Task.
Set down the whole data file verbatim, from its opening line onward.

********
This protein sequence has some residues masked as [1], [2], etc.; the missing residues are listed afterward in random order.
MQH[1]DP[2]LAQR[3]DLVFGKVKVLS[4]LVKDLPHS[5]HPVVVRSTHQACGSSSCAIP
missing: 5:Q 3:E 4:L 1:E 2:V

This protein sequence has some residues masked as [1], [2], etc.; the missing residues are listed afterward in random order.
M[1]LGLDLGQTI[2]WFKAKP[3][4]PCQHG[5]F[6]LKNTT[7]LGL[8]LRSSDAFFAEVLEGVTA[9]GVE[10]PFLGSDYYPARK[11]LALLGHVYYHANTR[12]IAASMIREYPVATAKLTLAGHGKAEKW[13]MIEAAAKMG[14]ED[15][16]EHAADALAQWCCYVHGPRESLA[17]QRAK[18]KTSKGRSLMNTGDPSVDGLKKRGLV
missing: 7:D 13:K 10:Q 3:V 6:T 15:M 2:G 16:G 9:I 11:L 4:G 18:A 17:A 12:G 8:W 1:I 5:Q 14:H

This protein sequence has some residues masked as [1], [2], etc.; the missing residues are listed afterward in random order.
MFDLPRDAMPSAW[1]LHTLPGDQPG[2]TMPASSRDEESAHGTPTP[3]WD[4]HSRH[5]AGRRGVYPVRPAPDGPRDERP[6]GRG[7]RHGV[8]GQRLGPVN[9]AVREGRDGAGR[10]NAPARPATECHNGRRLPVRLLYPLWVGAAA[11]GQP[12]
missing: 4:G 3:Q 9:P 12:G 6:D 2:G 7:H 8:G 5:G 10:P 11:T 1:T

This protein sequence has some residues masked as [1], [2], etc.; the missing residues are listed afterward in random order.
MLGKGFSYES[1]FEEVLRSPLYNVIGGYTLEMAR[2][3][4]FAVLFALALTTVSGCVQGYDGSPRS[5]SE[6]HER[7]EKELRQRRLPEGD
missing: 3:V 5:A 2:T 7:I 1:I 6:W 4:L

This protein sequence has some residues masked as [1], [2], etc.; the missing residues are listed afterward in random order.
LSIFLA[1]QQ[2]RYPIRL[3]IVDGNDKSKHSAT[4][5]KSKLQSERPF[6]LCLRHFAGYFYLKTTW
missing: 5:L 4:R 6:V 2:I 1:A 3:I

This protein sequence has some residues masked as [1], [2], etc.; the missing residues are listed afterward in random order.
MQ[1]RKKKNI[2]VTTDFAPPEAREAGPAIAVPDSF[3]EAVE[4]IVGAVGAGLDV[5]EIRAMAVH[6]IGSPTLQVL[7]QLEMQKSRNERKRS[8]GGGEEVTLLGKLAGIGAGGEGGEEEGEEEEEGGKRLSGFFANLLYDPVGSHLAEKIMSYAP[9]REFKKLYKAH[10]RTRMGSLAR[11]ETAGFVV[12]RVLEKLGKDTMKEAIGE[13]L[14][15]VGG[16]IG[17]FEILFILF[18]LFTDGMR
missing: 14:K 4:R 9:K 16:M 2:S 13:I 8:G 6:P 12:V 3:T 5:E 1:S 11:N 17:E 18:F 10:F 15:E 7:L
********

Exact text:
This protein sequence has some residues masked as [1], [2], etc.; the missing residues are listed afterward in random order.
MQH[1]DP[2]LAQR[3]DLVFGKVKVLS[4]LVKDLPHS[5]HPVVVRSTHQACGSSSCAIP
missing: 5:Q 3:E 4:L 1:E 2:V

This protein sequence has some residues masked as [1], [2], etc.; the missing residues are listed afterward in random order.
M[1]LGLDLGQTI[2]WFKAKP[3][4]PCQHG[5]F[6]LKNTT[7]LGL[8]LRSSDAFFAEVLEGVTA[9]GVE[10]PFLGSDYYPARK[11]LALLGHVYYHANTR[12]IAASMIREYPVATAKLTLAGHGKAEKW[13]MIEAAAKMG[14]ED[15][16]EHAADALAQWCCYVHGPRESLA[17]QRAK[18]KTSKGRSLMNTGDPSVDGLKKRGLV
missing: 7:D 13:K 10:Q 3:V 6:T 15:M 2:G 16:G 9:I 11:L 4:G 18:A 17:A 12:G 8:W 1:I 5:Q 14:H

This protein sequence has some residues masked as [1], [2], etc.; the missing residues are listed afterward in random order.
MFDLPRDAMPSAW[1]LHTLPGDQPG[2]TMPASSRDEESAHGTPTP[3]WD[4]HSRH[5]AGRRGVYPVRPAPDGPRDERP[6]GRG[7]RHGV[8]GQRLGPVN[9]AVREGRDGAGR[10]NAPARPATECHNGRRLPVRLLYPLWVGAAA[11]GQP[12]
missing: 4:G 3:Q 9:P 12:G 6:D 2:G 7:H 8:G 5:G 10:P 11:T 1:T

This protein sequence has some residues masked as [1], [2], etc.; the missing residues are listed afterward in random order.
MLGKGFSYES[1]FEEVLRSPLYNVIGGYTLEMAR[2][3][4]FAVLFALALTTVSGCVQGYDGSPRS[5]SE[6]HER[7]EKELRQRRLPEGD
missing: 3:V 5:A 2:T 7:I 1:I 6:W 4:L

This protein sequence has some residues masked as [1], [2], etc.; the missing residues are listed afterward in random order.
LSIFLA[1]QQ[2]RYPIRL[3]IVDGNDKSKHSAT[4][5]KSKLQSERPF[6]LCLRHFAGYFYLKTTW
missing: 5:L 4:R 6:V 2:I 1:A 3:I

This protein sequence has some residues masked as [1], [2], etc.; the missing residues are listed afterward in random order.
MQ[1]RKKKNI[2]VTTDFAPPEAREAGPAIAVPDSF[3]EAVE[4]IVGAVGAGLDV[5]EIRAMAVH[6]IGSPTLQVL[7]QLEMQKSRNERKRS[8]GGGEEVTLLGKLAGIGAGGEGGEEEGEEEEEGGKRLSGFFANLLYDPVGSHLAEKIMSYAP[9]REFKKLYKAH[10]RTRMGSLAR[11]ETAGFVV[12]RVLEKLGKDTMKEAIGE[13]L[14][15]VGG[16]IG[17]FEILFILF[18]LFTDGMR
missing: 14:K 4:R 9:K 16:M 2:S 13:I 8:G 6:P 12:V 3:T 5:E 1:S 11:N 17:E 18:F 10:F 15:E 7:L